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Intermolecular Forces

Intermolecular forces are very important and play a big part in the properties of small covalent
molecules, in particular, boiling points.

this section is only for small covalent compounds such as O2, Cl2, CH4, C2H6, H2, H2O, NH3 etc. Do not
talk about intermolecular forces with ionic, metallic or giant covalent networks.

Before we get into the intermolecular forces, you need to know what electronegativity is first.

Electronegativity

a measure of how well an atom can attract electrons towards itself in a covalent bond

fluorine is the most electronegative element.

For example, in a Br-Br bond, the two electrons would be sitting 50/50 between the two atoms:

The two Br atoms are identical and therefore have the same electronegativity,
so the electrons are evenly spaced between the atoms. This is classed as a non-
polar bond.

Polar Bonds

Lets now look at a H-Cl bond:

Chlorine is more electronegative than hydrogen so it pulls the electrons in the


bond towards itself. You can see that the electrons are not split 50/50 between
the atoms anymore.

This is what we call a polar bond.

The + and - symbols are written above the H and Cl atoms to show partial charges. These charges show
that the electrons are not evenly distributed between the atoms so there a charge there, just not as
strong as a full or + charge.

This + and - that is set up is also known as a dipole.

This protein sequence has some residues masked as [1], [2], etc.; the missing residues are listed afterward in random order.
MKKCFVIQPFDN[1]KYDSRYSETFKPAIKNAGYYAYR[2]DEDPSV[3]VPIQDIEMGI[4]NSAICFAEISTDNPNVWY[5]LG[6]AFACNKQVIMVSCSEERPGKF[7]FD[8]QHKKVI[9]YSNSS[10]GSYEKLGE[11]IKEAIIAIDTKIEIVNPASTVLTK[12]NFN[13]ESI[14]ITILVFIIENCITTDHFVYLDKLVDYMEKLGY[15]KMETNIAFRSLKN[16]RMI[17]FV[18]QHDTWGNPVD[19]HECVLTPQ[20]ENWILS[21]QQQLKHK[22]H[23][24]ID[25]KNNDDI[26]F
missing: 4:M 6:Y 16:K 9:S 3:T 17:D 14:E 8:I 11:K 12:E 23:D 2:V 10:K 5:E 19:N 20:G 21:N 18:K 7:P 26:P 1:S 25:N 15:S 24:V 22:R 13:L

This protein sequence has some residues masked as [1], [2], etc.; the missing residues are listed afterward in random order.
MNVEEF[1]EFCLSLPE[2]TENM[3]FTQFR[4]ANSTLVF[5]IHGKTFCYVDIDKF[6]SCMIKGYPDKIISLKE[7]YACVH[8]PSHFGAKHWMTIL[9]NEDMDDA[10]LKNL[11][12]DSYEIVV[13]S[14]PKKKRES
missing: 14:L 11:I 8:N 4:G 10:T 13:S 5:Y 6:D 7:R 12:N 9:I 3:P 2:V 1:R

Intermolecular Forces
Imagine that you have a small covalent molecule. In one mole there are 6 x 1023 molecules.

Between all these molecules there are weak forces, which is where the word intermolecular comes from.
It is these forces that hold all the molecules together.

There are three types of intermolecular forces that you need to know about:

London Forces (weakest force)

Permanent dipole-dipole

Hydrogen Bonds (strongest force)

London Forces

All covalent molecules have London forces. For non-polar molecules such as Cl2 or the alkanes, these are
the only forces that they have.

When talking about how London forces arise, you must talk about electrons.

The theory:

1. electrons move within electron clouds. At some point there will be more electrons on one side of an
electron cloud than the other, which sets up a + and - charge; the temporary dipole.

2. this dipole influences another nearby molecule and induces a similar dipole in it. The resulting
positive/negative attraction between the molecules is the London force.

3. the dipoles are temporary as the electrons are constantly moving, so it is a continuous cycle of the